The journey for the young Dixie Youth Baseball players began back in July when some 5,000 teams began tournament play in all age divisions of Dixie Youth Baseball. For three divisions, it ended the week of August 4 - 10 at Choccolocco Park in Oxford, Alabama, where the AAA, Majors, and “O” Zone Dixie Youth World Series champions were crowned.
It is a World Series tradition to remove your state flag from the field when your team is eliminated from the tournament. Those were the last steps of the journey for all but three teams as they made the long walk to the center field fence to take down their state flag. The last flags remaining–denoting the age division World Series Champions–were flags from South Carolina, Florida, and Alabama.
The journey ended with a World Series Championship for the AAA (age 10 and under) team from Hartsville, South Carolina, the Majors (age 12 and under) team from South Sumter, Florida, and the “O” Zone (age 12 and under with 70-ft bases) team from Fairhope, Alabama. These three teams, three host teams from Oxford, and 33 others from eleven states traveled through league, district, sub-state, and state tournaments to advance to the World Series. They brought with them a caravan of parents, siblings, grandparents, state Dixie Youth officials, and other fans to the city and surrounding area. The spectator attendance for the tournament was estimated at 4,500.
The journey for Choccolocco Park itself began much earlier, as the home to Native Americans over 12,000 years ago. Only much more recently, however, was the park an idea in the minds of Oxford leaders, as they envisioned and built a world-class outdoor recreation facility. The park is home to youth, high school, and college sports, and boasts baseball, softball, soccer, track & field and football fields, walking tracks, playgrounds, and outdoor classrooms. It was selected as the National High School Baseball Park of the Year in 2016 by the National High School Baseball Coaches Association. Oxford officials recently learned that the park placed second by voters in a national magazine poll of “Ballparks Every Planner Must See.” With plans to add more amenities to the facility, Choccolocco Park’s journey continues.
Oxford’s journey to hosting the World Series began over two years ago, led by Oxford Fire Chief Gary Sparks, a former Dixie Youth Commissioner, who also served as Host Chairman. The City of Oxford bid on the World Series, and after being awarded the bid, began the process of raising funds, locating sponsors, finding host families, preparing the park’s fields to meet Dixie Youth specifications, and planning the six-day event. The committee included city officials, Parks and Recreation Department staff, Calhoun County Chamber of Commerce leaders, Calhoun County Commissioners, Choccolocco Park staff, and officials from Dixie Youth. Michelle Mayfield, Oxford’s Baseball for Youth Commissioner, termed this committee “the best team around.”
The journey for Dixie Youth Baseball began in 1956 when a group of southern leaders started a new youth baseball organization known as “Little Boys Baseball.” It started with 122 leagues and 537 teams comprised of approximately 8,000 boys. Following a name change to Dixie Youth Baseball in 1962, it has grown to over 13,000 teams in eleven states, including Alabama, Arkansas, Florida, Georgia, Louisiana, Mississippi, North Carolina, South Carolina, Tennessee, Texas, and Virginia. It now has five age divisions for boys 12 and under, three divisions for boys 13 through 18, and five divisions for girls 18 and under.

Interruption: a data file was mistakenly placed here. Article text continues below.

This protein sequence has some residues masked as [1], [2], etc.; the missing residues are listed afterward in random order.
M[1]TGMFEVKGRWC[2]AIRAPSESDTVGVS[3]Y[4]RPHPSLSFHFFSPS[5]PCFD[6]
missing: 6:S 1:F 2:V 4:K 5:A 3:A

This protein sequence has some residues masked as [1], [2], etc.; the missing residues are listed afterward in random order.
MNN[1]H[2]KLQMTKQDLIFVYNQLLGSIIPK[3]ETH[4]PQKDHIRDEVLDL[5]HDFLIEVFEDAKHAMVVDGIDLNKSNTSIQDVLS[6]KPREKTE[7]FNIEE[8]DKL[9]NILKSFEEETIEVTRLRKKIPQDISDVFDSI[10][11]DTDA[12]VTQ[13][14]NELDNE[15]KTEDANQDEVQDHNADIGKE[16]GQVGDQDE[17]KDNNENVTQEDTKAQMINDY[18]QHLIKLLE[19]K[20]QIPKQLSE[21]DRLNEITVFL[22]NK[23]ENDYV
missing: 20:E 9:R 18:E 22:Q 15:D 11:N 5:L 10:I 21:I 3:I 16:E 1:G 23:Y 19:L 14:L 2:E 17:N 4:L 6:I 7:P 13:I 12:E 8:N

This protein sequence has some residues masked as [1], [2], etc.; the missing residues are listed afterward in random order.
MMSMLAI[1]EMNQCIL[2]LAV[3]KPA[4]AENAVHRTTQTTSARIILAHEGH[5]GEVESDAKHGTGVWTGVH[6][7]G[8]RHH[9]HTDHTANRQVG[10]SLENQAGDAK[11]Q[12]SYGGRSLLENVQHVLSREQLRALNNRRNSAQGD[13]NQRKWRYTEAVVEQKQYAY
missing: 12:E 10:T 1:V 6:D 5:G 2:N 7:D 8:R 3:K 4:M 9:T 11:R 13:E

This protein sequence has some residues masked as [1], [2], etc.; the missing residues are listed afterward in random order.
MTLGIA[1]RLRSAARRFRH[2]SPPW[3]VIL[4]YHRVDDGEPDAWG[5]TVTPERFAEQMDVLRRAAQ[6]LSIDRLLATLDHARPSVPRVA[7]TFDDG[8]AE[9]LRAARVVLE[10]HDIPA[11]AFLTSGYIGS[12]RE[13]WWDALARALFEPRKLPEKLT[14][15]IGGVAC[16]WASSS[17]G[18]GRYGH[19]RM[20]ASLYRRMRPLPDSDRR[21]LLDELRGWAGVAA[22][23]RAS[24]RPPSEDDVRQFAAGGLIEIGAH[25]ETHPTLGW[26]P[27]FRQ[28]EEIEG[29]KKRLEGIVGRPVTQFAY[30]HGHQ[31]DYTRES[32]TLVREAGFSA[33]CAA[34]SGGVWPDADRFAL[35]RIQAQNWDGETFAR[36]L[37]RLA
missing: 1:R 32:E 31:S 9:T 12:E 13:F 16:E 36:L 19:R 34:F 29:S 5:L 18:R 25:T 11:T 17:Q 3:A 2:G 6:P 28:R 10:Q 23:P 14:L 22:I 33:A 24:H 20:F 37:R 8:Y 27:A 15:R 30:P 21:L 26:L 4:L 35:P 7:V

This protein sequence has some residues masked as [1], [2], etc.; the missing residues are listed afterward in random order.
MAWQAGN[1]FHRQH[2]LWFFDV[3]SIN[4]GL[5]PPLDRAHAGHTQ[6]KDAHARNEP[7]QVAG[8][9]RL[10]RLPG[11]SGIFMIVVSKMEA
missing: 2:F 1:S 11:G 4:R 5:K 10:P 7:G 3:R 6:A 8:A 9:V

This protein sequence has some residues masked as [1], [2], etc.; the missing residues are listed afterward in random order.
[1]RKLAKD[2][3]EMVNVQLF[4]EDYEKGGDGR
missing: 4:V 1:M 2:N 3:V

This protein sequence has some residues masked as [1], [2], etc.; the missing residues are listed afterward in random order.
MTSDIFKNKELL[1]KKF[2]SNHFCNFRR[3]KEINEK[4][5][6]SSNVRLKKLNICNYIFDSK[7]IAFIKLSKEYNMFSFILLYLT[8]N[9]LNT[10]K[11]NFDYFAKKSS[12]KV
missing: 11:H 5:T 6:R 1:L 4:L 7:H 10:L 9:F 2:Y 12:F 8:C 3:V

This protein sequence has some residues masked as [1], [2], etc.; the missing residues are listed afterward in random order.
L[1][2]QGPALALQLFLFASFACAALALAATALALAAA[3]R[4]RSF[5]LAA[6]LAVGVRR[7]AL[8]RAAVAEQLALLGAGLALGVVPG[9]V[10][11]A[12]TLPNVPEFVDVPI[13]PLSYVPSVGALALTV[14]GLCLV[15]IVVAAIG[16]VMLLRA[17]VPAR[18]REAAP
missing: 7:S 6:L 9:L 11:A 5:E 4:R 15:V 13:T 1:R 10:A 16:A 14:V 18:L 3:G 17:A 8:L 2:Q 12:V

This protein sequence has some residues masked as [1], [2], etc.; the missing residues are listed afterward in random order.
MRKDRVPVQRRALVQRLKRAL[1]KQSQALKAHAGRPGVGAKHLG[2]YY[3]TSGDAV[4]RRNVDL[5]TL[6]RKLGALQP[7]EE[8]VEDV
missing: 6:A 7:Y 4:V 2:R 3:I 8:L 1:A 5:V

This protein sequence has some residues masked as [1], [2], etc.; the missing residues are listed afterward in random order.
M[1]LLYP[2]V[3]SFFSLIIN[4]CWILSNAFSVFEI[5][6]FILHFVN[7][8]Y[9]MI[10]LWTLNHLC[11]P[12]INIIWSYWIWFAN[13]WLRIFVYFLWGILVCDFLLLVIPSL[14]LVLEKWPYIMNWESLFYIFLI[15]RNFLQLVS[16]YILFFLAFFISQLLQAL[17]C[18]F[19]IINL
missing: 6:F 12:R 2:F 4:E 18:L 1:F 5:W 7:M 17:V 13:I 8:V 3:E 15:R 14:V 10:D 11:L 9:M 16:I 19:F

Dixie Youth Baseball, Inc. is an all-volunteer organization that promotes the love of God and country, respect for authority and rules, honesty, sportsmanship and a love of the game. A scholarship program was instituted in 1961, and the only requirement for application is that the applicant must have at one time played in a Dixie Youth Baseball league in any 12 and under age division. The program has grown to over 1,500 total scholarships given with an aggregate value of over $2.6 million. There were 80 scholarships awarded in 2017, with Oxford’s own Will Turley one of the scholarship winners. Will began his journey at the University of Alabama this fall.
Next year, the Dixie Youth journey will be to Lumberton, North Carolina, the hosts for the 2018 World Series. While a few of the players may be fortunate to return to the World Series, most will not. But this year’s journey won’t be forgotten. It will be remembered, for example, by the North Carolina team whose coach presented each of his players with a Bible, and each day they had a devotional. The Louisiana team will be remembered for bringing and sharing beads with the other teams, a la the New Orleans tradition. Many of the players brought state World Series pins and traded them with players from other states, providing a treasured memento of a memorable journey.
The 2017 Dixie Youth World Series journey is now a memory. Three teams ended the journey as World Series champs, but every player was a champion, without question. And each participant will have other memorable journeys. But I venture to guess that every player, coach, and fan will remember the journey to Choccolocco Park and the 2017 Dixie Youth World Series.